The Lower-Extremity Physician's Prescription for Effectively Treating Infection
The discovery of antibiotic drugs was one of the most significant medical achievements of the 20th century. The improper use of antibiotic drugs to prevent and treat infections has resulted in the emergence of resistance. Antimicrobic stewardship programs are becoming a mainstay in the fight against multidrug-resistant organisms. Individual clinicians should be encouraged to adopt the principles of antibiotic stewardship when treating lower-extremity infections in their scope of practice. First, a review of the available literature outlining the concept and practice of antibiotic stewardship is offered. Second, a discussion describing how to adopt and apply these principles to the individual clinician's practice as it applies to lower-extremity infections is offered. Finally, specific antimicrobial pharmacologic spectra and antibiogram information are offered.
Therapeutic Options for Diabetic Foot Infections
A Review with an Emphasis on Tissue Penetration Characteristics
Foot complications are common in diabetic patients; foot ulcers are among the more serious consequences. These ulcers frequently become infected, and if not treated promptly and appropriately, diabetic foot infections can lead to septic gangrene and amputation. Foot infections may be classified as mild, moderate, or severe; this largely determines the approach to therapy. Staphylococcus aureus is the most common pathogen in these infections, and the increasing incidence of methicillin-resistant S aureus during the past two decades has further complicated antibiotic treatment. Chronic infections are often polymicrobial. Physiologic changes, and local and systemic inflammation, can affect the plasma and tissue pharmacokinetics of antimicrobial agents in diabetic patients, leading to impaired target-site penetration. Knowledge of the serum and tissue concentrations of antibiotics in diabetic patients is, therefore, important for choosing the optimal drug and dose. This article reviews the commonly used therapeutic options for treatment, including many newer antibiotics developed to target multidrug-resistant gram-positive bacteria, and includes available data relating specifically to the tissue penetration of these agents. (J Am Podiatr Med Assoc 100(1): 52–63, 2010)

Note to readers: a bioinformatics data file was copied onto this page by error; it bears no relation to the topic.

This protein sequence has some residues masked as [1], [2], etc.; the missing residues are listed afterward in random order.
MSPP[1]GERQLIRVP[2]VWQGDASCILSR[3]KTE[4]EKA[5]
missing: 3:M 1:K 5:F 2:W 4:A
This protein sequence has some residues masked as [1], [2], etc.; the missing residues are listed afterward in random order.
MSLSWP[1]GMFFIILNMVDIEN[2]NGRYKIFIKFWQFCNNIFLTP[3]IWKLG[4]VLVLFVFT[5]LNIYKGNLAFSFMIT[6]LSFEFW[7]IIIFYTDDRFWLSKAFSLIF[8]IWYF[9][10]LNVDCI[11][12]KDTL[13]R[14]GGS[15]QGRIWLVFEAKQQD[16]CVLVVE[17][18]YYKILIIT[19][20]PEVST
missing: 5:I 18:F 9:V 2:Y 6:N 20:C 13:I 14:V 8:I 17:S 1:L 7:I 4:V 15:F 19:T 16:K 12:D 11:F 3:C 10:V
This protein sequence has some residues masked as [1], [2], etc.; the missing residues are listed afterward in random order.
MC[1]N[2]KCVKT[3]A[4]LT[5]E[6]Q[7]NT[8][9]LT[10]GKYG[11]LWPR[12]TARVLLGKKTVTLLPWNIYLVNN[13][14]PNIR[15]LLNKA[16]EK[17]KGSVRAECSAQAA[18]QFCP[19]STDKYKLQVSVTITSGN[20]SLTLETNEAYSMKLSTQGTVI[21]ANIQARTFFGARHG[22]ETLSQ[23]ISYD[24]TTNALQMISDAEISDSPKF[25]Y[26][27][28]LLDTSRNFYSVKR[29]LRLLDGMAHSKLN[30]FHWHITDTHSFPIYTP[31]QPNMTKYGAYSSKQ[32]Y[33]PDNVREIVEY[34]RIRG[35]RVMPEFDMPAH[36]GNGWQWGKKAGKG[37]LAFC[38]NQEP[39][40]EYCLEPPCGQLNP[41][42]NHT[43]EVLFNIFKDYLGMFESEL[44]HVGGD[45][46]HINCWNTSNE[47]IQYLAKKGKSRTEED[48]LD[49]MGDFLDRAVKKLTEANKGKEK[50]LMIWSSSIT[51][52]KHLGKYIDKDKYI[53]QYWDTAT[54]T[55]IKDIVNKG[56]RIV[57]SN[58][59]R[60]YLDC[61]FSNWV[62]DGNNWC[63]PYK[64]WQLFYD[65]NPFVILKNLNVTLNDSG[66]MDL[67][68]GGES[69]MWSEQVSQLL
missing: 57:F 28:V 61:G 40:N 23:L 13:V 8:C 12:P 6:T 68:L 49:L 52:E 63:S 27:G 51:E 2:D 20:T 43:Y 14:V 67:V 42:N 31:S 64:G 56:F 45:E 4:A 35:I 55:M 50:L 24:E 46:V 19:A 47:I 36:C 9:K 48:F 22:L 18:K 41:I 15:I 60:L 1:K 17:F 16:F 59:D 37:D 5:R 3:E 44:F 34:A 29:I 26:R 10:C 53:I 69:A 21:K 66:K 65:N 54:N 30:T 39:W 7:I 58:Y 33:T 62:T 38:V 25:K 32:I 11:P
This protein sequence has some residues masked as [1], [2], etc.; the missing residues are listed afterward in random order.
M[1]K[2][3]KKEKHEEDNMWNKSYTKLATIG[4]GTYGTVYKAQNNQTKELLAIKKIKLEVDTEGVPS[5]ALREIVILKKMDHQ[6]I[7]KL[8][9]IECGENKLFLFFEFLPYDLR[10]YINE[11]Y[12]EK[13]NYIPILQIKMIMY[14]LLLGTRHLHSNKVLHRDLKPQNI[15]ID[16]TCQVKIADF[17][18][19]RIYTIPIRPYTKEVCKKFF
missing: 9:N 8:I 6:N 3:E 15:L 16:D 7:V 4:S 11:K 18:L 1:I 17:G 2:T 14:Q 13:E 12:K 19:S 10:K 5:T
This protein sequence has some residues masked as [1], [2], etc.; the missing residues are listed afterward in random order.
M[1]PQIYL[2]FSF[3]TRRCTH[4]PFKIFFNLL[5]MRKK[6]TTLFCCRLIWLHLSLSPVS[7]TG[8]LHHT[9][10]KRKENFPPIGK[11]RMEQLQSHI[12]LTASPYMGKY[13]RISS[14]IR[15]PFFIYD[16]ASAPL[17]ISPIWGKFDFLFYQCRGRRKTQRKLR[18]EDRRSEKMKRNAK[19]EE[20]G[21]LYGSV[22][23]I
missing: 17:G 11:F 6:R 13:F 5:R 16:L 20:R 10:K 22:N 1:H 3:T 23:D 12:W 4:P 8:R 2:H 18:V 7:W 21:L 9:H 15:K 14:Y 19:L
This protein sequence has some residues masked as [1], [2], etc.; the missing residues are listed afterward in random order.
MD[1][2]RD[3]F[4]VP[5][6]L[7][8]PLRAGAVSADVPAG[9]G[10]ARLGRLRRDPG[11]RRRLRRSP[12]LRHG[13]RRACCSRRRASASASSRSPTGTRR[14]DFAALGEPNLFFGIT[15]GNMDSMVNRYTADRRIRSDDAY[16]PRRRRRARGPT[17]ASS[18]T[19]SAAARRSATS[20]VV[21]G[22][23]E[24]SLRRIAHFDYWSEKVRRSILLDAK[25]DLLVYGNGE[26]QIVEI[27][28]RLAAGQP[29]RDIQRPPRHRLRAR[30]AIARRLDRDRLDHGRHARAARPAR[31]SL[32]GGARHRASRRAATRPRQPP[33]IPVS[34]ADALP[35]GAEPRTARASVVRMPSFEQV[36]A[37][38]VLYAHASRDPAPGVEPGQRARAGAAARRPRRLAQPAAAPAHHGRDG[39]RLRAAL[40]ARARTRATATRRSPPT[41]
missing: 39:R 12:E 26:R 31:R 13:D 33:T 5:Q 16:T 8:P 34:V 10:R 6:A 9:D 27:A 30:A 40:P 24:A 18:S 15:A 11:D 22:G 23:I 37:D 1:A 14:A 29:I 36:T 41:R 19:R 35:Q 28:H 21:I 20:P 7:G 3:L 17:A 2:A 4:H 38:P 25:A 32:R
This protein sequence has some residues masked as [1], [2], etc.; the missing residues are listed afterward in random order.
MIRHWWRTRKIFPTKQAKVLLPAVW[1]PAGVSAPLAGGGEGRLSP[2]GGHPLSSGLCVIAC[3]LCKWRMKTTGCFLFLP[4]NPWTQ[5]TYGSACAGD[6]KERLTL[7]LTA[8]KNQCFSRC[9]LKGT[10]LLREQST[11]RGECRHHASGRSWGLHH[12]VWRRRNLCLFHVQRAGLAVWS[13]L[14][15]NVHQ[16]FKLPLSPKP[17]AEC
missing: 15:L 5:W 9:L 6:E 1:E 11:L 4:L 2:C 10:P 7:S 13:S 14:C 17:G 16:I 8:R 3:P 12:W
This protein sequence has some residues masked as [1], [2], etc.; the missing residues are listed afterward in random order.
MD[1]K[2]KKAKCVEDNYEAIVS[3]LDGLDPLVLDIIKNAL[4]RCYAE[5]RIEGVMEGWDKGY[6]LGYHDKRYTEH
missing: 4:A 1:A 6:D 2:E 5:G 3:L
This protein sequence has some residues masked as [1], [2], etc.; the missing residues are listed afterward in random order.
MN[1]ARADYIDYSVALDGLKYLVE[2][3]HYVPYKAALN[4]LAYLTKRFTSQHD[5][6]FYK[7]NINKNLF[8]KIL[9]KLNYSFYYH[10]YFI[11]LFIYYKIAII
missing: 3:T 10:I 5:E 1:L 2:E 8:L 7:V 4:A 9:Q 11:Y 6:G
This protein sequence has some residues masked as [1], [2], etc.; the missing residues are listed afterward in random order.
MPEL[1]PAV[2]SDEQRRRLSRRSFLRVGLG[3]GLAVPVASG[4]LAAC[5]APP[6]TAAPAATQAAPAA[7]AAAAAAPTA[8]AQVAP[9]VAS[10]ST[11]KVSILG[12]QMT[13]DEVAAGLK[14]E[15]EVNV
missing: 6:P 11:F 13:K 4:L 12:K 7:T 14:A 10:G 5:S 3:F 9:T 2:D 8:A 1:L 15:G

This literature review sought to evaluate the current state of knowledge and guidelines surrounding the role of pH in the recovery of chronic nonhealing wounds. A systematic review of PubMed examining the relationship between pH and wound healing was completed. Seven sources were retrieved for review. The development of a highly structured and reproducible system of pH-driven therapy may add to the treatment algorithm for chronic nonhealing wounds.
Onychomycosis is a chronic fungal infection of the nail that is recalcitrant to treatment. It is unclear why normally effective antifungal therapy results in low cure rates. Evidence suggests that there may be a plethora of reasons that include the limited immune presence in the nail, reduced circulation, presence of commensal microbes, and fungal influence on immune signaling. Therefore, treatment should be designed to address these possibilities and work synergistically with both the innate and adaptive immune responses.
Recently, there has been a resurgence of interest in potential phototherapy technologies for the local treatment of bacterial and fungal infection. Currently, onychomycosis is the principle disease that is the target of these phototherapies in podiatric medicine. Some of these technologies are currently undergoing in vitro and in vivo trials approved by institutional review boards. The three light-based technologies are ultraviolet light therapy, near infrared photo-inactivation therapy, and photothermal ablative antisepsis. Each of these technologies have markedly dissimilar mechanisms of action. In this review, each technology will be discussed from the perspectives of history, photobiology, individual mechanism of action, safety, and potential clinical efficacy, with data presented from published material. This review is intended to give podiatric physicians detailed information on state-of-the-art infectious disease phototherapy. (J Am Podiatr Med Assoc 99(4): 348–352, 2009)